Many of us consider airports only slightly less unpleasant places to find ourselves in than in the tight confines of an airplane. So imagine how we’d feel to spend the majority of our lives at the end of a runway.
That is exactly where scientists recently discovered a new species of legless lizard. The newly discovered animal lives just off the runway of the Los Angeles International Airport.
Actually, Theodore Papenfuss, an amphibian and reptile expert at Berkeley’s Museum of Vertebrate Zoology, and James Parham of California State University, Fullerton, found a total of four new species of snake-like lizards. As they report in Breviora, a publication of the Museum of Comparative Zoology at Harvard University, all the legless lizards live in parts of California that we would consider quite unattractive to set up a household in: a vacant lot in downtown Bakersfield, the oil derricks of the lower San Joaquin Valley and the very edge of the Mojave desert.
The legless lizards have, Parham explains, “existed in the San Joaquin Valley, separate from any other species, for millions of years, completely unknown.” Only about 8 inches in length, they eat insects and larvae and rarely venture from underground. In fact, for the most part, they spend most of their lives “within an area the size of a dining table.”
There are about 200 species of legless lizards around the world. They once had limbs but lost these millions of years ago as wriggling in sand and loose soil likes snakes proved more efficient; a few do have vestigial legs. The lizards have eyelids and external ear openings and can be distinguished from snakes because they lack broad belly scales and/or a very long tail. Snakes instead have a long body and a short tail.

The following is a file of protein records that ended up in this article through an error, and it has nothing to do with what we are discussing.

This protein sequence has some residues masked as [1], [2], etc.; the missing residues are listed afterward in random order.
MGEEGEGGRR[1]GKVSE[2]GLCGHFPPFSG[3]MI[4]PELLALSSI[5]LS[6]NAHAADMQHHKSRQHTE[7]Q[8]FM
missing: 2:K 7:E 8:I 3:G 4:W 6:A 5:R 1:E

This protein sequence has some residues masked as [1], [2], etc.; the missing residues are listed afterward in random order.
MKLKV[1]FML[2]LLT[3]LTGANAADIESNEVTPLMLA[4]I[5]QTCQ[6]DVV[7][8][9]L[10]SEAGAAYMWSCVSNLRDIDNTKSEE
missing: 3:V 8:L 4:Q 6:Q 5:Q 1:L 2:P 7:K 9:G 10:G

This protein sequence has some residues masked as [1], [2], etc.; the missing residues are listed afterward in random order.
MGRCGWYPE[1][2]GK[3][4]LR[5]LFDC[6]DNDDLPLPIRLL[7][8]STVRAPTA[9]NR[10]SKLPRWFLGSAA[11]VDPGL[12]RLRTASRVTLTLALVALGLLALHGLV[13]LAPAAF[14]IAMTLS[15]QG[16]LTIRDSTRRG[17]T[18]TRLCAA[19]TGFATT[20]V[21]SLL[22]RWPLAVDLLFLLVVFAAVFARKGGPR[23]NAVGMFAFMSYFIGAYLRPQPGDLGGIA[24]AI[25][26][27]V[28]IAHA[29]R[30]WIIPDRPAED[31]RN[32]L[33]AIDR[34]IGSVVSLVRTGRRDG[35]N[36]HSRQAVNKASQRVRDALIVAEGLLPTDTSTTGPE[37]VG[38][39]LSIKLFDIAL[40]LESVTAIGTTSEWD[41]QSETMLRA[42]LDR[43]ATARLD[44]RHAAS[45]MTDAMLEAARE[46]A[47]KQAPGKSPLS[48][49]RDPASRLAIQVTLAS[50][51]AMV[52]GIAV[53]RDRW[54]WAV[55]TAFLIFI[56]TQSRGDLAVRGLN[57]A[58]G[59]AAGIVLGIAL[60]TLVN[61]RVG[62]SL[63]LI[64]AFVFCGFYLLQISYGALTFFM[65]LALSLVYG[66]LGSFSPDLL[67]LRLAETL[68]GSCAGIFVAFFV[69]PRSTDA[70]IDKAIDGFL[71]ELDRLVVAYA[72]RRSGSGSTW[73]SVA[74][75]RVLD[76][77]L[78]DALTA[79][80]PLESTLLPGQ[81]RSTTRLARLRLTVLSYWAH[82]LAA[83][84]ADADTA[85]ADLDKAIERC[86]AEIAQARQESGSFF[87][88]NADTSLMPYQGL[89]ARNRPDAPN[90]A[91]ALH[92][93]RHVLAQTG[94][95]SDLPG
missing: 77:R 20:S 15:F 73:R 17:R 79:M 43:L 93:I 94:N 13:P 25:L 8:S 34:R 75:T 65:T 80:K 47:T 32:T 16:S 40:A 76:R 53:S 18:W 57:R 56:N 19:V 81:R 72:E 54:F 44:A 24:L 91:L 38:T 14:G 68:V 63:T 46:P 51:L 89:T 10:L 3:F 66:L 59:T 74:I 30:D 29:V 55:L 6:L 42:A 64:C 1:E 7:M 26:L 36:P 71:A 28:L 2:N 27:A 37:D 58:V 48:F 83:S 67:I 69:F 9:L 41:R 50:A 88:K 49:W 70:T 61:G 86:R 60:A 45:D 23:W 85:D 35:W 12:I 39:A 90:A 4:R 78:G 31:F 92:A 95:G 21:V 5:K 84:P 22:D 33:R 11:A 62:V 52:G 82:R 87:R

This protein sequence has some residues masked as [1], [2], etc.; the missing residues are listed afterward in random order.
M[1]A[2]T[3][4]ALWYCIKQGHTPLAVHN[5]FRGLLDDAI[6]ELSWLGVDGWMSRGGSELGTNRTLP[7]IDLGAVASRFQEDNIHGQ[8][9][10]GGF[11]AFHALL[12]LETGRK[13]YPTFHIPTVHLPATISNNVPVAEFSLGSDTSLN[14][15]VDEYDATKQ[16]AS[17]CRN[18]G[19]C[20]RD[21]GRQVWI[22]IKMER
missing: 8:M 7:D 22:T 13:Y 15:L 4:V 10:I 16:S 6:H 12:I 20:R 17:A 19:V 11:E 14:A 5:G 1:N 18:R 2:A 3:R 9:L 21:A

Two of the newly found legless lizards live in the same range as the blunt-nosed leopard lizard, which the federal and state governments both list as an endangered species as a result of human development and habitat destruction in the San Joaquin Valley and the foothills of southern California.
Papenfuss and Parham are currently working with the California Department of Fish and Wildlife (CDFW) to see whether the newly-found lizards need protected status. California already lists common legless lizard as a species of special concern. As Papenfuss points out, the legless lizards have not needed “a lot of habitat” to survive all this time “so as long as they have some protected sites, they are probably OK.”
Animals can survive in ecosystems we are inclined to overlook. Alexander Weigand of the Goethe-University Frankfurt, Germany, recently discovered a a new species of cave-dwelling snail 3,215 feet down under the earth in the Lukina Jama–Trojama cave system, the deepest in Croatia. Zospeum tholussum has a translucent brown and white shell (it could be said to look like “a fancy jelly bean”); it lives near water and moves really, really, really slowly. Only one specimen has so far been discovered, as Weigand writes in Subterranean Biology.
As Papenfuss says of the discovery of the four legless lizards, “this shows that there is a lot of undocumented biodiversity within California.” His and Parham’s research more than suggests why we must continue to push to protect land from development and industry. Who knows what new types of animals might be lurking in a field, cave or strip of land that we consider “devoid of life”?
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